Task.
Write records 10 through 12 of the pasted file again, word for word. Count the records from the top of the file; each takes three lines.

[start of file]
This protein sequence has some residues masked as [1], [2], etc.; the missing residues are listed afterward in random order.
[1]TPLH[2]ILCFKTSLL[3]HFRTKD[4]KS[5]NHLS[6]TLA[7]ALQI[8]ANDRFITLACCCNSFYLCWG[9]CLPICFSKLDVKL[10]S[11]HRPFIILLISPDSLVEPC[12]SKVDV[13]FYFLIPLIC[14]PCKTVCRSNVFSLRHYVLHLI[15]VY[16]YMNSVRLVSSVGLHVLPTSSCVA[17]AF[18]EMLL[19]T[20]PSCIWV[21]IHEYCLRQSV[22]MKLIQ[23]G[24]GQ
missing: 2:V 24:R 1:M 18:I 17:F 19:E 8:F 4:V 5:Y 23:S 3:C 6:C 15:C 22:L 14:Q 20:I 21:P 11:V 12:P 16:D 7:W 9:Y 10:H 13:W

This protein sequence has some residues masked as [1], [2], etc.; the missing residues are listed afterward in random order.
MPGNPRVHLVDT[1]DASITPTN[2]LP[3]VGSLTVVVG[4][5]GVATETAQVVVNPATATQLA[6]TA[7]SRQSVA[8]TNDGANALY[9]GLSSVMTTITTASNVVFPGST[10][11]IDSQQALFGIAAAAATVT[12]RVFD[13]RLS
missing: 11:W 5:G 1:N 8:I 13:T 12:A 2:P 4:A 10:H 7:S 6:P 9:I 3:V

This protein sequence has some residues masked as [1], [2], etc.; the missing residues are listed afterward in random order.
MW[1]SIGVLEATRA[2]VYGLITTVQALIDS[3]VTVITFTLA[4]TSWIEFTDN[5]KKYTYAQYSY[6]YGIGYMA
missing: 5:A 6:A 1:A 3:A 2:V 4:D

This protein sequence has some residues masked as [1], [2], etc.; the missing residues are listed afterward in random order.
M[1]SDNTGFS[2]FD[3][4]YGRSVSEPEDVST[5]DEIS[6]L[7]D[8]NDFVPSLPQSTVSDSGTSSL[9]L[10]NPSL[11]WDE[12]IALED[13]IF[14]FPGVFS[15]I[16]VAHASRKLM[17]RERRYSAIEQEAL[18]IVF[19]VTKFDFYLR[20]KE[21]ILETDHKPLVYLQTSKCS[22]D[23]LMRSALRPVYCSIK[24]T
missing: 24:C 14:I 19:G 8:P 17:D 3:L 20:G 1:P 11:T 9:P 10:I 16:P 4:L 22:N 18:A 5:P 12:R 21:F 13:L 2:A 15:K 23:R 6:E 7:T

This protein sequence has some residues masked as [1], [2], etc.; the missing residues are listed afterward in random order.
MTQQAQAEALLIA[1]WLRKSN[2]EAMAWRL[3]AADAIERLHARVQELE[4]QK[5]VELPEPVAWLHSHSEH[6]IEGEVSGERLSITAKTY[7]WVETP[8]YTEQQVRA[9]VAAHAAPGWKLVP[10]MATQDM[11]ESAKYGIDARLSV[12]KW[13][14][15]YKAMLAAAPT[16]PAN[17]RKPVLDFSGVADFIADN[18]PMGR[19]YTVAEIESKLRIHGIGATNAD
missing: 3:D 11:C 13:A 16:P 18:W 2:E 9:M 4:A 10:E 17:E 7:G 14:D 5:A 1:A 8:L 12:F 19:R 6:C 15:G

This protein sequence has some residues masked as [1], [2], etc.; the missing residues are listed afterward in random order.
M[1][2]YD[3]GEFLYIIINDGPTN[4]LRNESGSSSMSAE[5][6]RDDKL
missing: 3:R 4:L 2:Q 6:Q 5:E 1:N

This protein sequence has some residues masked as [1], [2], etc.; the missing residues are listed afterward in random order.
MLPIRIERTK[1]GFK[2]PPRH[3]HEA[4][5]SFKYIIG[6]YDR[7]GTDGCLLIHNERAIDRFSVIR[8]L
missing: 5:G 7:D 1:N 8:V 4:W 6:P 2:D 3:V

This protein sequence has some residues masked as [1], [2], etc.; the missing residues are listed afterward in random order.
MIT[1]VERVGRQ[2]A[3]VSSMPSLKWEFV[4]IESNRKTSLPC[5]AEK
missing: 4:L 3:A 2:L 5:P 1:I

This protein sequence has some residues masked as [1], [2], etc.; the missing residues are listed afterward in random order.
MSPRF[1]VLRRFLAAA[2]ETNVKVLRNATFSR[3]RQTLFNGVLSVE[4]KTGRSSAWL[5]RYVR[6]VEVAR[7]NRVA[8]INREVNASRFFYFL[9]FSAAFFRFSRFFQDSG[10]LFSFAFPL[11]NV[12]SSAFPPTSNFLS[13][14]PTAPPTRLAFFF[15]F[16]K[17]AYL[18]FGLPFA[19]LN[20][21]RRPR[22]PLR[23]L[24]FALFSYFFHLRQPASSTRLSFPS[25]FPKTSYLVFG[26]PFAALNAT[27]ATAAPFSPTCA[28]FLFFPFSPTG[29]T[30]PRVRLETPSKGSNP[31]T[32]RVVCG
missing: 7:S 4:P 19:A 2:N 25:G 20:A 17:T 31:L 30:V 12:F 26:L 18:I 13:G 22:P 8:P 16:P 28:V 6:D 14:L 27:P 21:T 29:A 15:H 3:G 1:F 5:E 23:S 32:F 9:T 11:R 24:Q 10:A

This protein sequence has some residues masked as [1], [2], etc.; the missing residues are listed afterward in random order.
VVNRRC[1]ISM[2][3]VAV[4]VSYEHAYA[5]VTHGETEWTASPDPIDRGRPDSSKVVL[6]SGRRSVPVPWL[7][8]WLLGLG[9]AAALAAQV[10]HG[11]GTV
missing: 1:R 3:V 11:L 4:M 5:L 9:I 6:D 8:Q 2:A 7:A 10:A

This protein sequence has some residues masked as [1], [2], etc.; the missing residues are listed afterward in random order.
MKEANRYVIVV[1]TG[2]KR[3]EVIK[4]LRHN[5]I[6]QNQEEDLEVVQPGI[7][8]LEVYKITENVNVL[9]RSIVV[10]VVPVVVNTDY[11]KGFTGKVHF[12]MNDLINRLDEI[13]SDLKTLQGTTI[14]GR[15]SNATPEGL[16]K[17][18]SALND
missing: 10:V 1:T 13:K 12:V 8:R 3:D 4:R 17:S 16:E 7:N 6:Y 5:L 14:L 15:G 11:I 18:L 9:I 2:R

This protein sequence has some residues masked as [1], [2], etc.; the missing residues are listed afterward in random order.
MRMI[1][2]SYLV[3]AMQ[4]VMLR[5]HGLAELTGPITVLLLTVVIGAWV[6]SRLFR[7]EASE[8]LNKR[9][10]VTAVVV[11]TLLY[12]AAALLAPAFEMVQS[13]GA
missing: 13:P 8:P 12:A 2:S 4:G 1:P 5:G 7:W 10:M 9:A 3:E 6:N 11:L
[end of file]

This protein sequence has some residues masked as [1], [2], etc.; the missing residues are listed afterward in random order.
VVNRRC[1]ISM[2][3]VAV[4]VSYEHAYA[5]VTHGETEWTASPDPIDRGRPDSSKVVL[6]SGRRSVPVPWL[7][8]WLLGLG[9]AAALAAQV[10]HG[11]GTV
missing: 1:R 3:V 11:L 4:M 5:L 9:I 6:D 8:Q 2:A 7:A 10:A

This protein sequence has some residues masked as [1], [2], etc.; the missing residues are listed afterward in random order.
MKEANRYVIVV[1]TG[2]KR[3]EVIK[4]LRHN[5]I[6]QNQEEDLEVVQPGI[7][8]LEVYKITENVNVL[9]RSIVV[10]VVPVVVNTDY[11]KGFTGKVHF[12]MNDLINRLDEI[13]SDLKTLQGTTI[14]GR[15]SNATPEGL[16]K[17][18]SALND
missing: 10:V 1:T 13:K 12:V 8:R 3:D 4:R 17:S 16:E 7:N 6:Y 5:L 14:L 15:G 11:I 18:L 9:I 2:R

This protein sequence has some residues masked as [1], [2], etc.; the missing residues are listed afterward in random order.
MRMI[1][2]SYLV[3]AMQ[4]VMLR[5]HGLAELTGPITVLLLTVVIGAWV[6]SRLFR[7]EASE[8]LNKR[9][10]VTAVVV[11]TLLY[12]AAALLAPAFEMVQS[13]GA
missing: 13:P 8:P 12:A 2:S 4:G 1:P 5:G 7:W 10:M 9:A 3:E 6:N 11:L